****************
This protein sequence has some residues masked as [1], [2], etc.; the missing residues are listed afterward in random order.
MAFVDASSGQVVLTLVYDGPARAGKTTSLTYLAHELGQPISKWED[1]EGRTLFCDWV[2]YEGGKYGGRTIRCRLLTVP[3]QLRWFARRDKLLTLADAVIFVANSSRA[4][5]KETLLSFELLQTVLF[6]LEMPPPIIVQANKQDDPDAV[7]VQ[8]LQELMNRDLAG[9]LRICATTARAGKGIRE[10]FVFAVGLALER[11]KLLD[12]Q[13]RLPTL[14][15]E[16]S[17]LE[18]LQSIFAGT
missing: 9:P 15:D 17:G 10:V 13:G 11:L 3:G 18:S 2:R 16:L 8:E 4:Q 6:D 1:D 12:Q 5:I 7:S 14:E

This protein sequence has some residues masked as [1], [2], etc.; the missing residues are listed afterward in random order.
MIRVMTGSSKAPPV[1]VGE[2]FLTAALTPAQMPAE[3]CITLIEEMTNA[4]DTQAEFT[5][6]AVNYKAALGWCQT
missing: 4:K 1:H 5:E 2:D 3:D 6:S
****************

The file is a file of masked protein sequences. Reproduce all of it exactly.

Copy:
This protein sequence has some residues masked as [1], [2], etc.; the missing residues are listed afterward in random order.
MAFVDASSGQVVLTLVYDGPARAGKTTSLTYLAHELGQPISKWED[1]EGRTLFCDWV[2]YEGGKYGGRTIRCRLLTVP[3]QLRWFARRDKLLTLADAVIFVANSSRA[4][5]KETLLSFELLQTVLF[6]LEMPPPIIVQANKQDDPDAV[7]VQ[8]LQELMNRDLAG[9]LRICATTARAGKGIRE[10]FVFAVGLALER[11]KLLD[12]Q[13]RLPTL[14][15]E[16]S[17]LE[18]LQSIFAGT
missing: 9:P 15:D 17:G 10:V 13:G 11:L 3:G 18:S 2:R 16:L 8:E 4:Q 6:D 1:D 12:Q 5:I 7:S 14:E

This protein sequence has some residues masked as [1], [2], etc.; the missing residues are listed afterward in random order.
MIRVMTGSSKAPPV[1]VGE[2]FLTAALTPAQMPAE[3]CITLIEEMTNA[4]DTQAEFT[5][6]AVNYKAALGWCQT
missing: 4:K 1:H 5:E 2:D 3:D 6:S